On Sunday we met with friends to walk in the castle gardens of Schwetzingen, especially to the cherry garden of the mosque, because the cherry trees are starting to blossom. Weak intermittent clouds created a diffuse light in the park with warm intermediate tones. The well-designed baroque grounds everywhere show the joy of technical possibilities to expand – or even deceive – the human horizon of experience.
There is a small section in the park with a trompe l’oueil designed to make infinity tangible. In summer, ivy grows along the tunnel-shaped lattice to create a tube view.
When photographing the following avenue of trees at the edge of the mosque, it was of course clear that the perspective should give the impression of a long path. I tried 2 days later to increase this effect by repeating the image in the picture, which can easily be done with digital photography and post-processing. After the second repetition, I think the eye is very well deceived and no longer perceives a real end.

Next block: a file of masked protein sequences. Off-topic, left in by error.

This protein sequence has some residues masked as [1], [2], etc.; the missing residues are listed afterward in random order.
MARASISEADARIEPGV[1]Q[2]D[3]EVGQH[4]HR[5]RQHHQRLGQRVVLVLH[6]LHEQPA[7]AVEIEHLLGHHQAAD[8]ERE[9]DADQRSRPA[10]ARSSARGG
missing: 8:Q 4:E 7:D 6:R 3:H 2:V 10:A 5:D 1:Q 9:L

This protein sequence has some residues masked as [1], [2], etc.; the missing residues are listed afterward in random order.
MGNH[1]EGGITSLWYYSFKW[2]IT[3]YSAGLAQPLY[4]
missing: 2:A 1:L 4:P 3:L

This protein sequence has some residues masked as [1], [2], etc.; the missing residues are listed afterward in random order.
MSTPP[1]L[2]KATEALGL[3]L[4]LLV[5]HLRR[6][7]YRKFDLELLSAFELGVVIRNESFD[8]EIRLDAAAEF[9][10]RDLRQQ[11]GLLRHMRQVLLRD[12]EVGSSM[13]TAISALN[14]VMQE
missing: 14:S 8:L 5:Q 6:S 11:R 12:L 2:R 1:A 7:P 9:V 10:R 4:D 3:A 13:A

Compare to the original here.
A picture I like turns my gaze inwards and I stop staring at it. It is not possible for me to give the reason why I avert my gaze. For it is no longer my eyes that look.
Is it a spell ? Has a string of my existence been made to vibrate ? Is it a vortex that draws me into its depths ?
The simple shot of a farm in the Black Forest can take on the attractiveness of a shot from the early days of photography by processing the lighting conditions. Immediately, the antennas on the roofs of the farm look like evidence of a long past, although they can be no more than 50 years old.
The first day of the new year ended at the little church of Maria Lindenberg with a warm sunshine that almost protectively enveloped the promenaders. The gaze inwards is lost in the apparent aimlessness of the walking movement.
The forest area, which takes its name from the effect its conifers have on the viewer, has not always been a Black Forest. The visitor becomes smaller to tiny when the fog makes the forest even more impenetrable.
The farm was named after an Ignaz, locally always with the associated diminutive Nazi, but this designation has since been banned from the signs as unacceptable.